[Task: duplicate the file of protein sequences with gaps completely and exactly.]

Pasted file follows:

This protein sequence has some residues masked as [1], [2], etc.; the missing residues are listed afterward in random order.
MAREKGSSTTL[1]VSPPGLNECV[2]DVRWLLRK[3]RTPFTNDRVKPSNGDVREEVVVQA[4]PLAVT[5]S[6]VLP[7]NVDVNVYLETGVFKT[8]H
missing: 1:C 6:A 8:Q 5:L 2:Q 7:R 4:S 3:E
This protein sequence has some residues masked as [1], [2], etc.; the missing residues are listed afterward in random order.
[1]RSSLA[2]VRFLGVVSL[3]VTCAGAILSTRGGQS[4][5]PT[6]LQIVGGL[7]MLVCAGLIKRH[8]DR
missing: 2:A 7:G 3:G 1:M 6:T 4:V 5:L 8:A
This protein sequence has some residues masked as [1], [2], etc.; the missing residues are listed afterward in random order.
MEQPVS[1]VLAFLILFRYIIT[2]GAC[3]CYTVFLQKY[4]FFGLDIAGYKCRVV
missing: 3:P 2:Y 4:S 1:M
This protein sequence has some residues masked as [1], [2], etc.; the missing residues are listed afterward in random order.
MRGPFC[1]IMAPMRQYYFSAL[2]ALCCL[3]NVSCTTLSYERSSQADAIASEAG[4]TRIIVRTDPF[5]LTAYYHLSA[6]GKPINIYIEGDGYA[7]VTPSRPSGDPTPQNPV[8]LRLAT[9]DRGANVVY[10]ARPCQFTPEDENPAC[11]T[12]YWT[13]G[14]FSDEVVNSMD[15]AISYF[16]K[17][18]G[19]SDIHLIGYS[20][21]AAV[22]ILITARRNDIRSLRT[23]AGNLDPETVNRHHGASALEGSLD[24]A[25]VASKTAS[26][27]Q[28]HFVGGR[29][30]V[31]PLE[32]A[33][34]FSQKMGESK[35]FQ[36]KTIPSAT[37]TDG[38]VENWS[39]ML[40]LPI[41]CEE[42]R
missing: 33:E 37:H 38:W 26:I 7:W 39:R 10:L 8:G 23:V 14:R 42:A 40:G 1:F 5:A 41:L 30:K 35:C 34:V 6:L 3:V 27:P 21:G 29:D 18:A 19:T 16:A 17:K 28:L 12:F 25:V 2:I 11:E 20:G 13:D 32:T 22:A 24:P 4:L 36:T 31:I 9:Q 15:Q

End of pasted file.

This protein sequence has some residues masked as [1], [2], etc.; the missing residues are listed afterward in random order.
MAREKGSSTTL[1]VSPPGLNECV[2]DVRWLLRK[3]RTPFTNDRVKPSNGDVREEVVVQA[4]PLAVT[5]S[6]VLP[7]NVDVNVYLETGVFKT[8]H
missing: 1:C 6:A 8:Q 5:L 2:Q 7:R 4:S 3:E
This protein sequence has some residues masked as [1], [2], etc.; the missing residues are listed afterward in random order.
[1]RSSLA[2]VRFLGVVSL[3]VTCAGAILSTRGGQS[4][5]PT[6]LQIVGGL[7]MLVCAGLIKRH[8]DR
missing: 2:A 7:G 3:G 1:M 6:T 4:V 5:L 8:A
This protein sequence has some residues masked as [1], [2], etc.; the missing residues are listed afterward in random order.
MEQPVS[1]VLAFLILFRYIIT[2]GAC[3]CYTVFLQKY[4]FFGLDIAGYKCRVV
missing: 3:P 2:Y 4:S 1:M
This protein sequence has some residues masked as [1], [2], etc.; the missing residues are listed afterward in random order.
MRGPFC[1]IMAPMRQYYFSAL[2]ALCCL[3]NVSCTTLSYERSSQADAIASEAG[4]TRIIVRTDPF[5]LTAYYHLSA[6]GKPINIYIEGDGYA[7]VTPSRPSGDPTPQNPV[8]LRLAT[9]DRGANVVY[10]ARPCQFTPEDENPAC[11]T[12]YWT[13]G[14]FSDEVVNSMD[15]AISYF[16]K[17][18]G[19]SDIHLIGYS[20][21]AAV[22]ILITARRNDIRSLRT[23]AGNLDPETVNRHHGASALEGSLD[24]A[25]VASKTAS[26][27]Q[28]HFVGGR[29][30]V[31]PLE[32]A[33][34]FSQKMGESK[35]FQ[36]KTIPSAT[37]TDG[38]VENWS[39]ML[40]LPI[41]CEE[42]R
missing: 33:E 37:H 38:W 26:I 7:W 39:R 10:L 8:G 23:V 14:R 42:A 40:G 1:F 5:A 41:L 30:K 35:C 34:V 6:L 3:V 27:P 21:G 29:D 18:A 19:T 16:A 17:K 28:L 12:F 25:V 2:I 11:E 20:G 13:D 32:T 22:A 24:P 4:L 36:T 31:I 9:Q 15:Q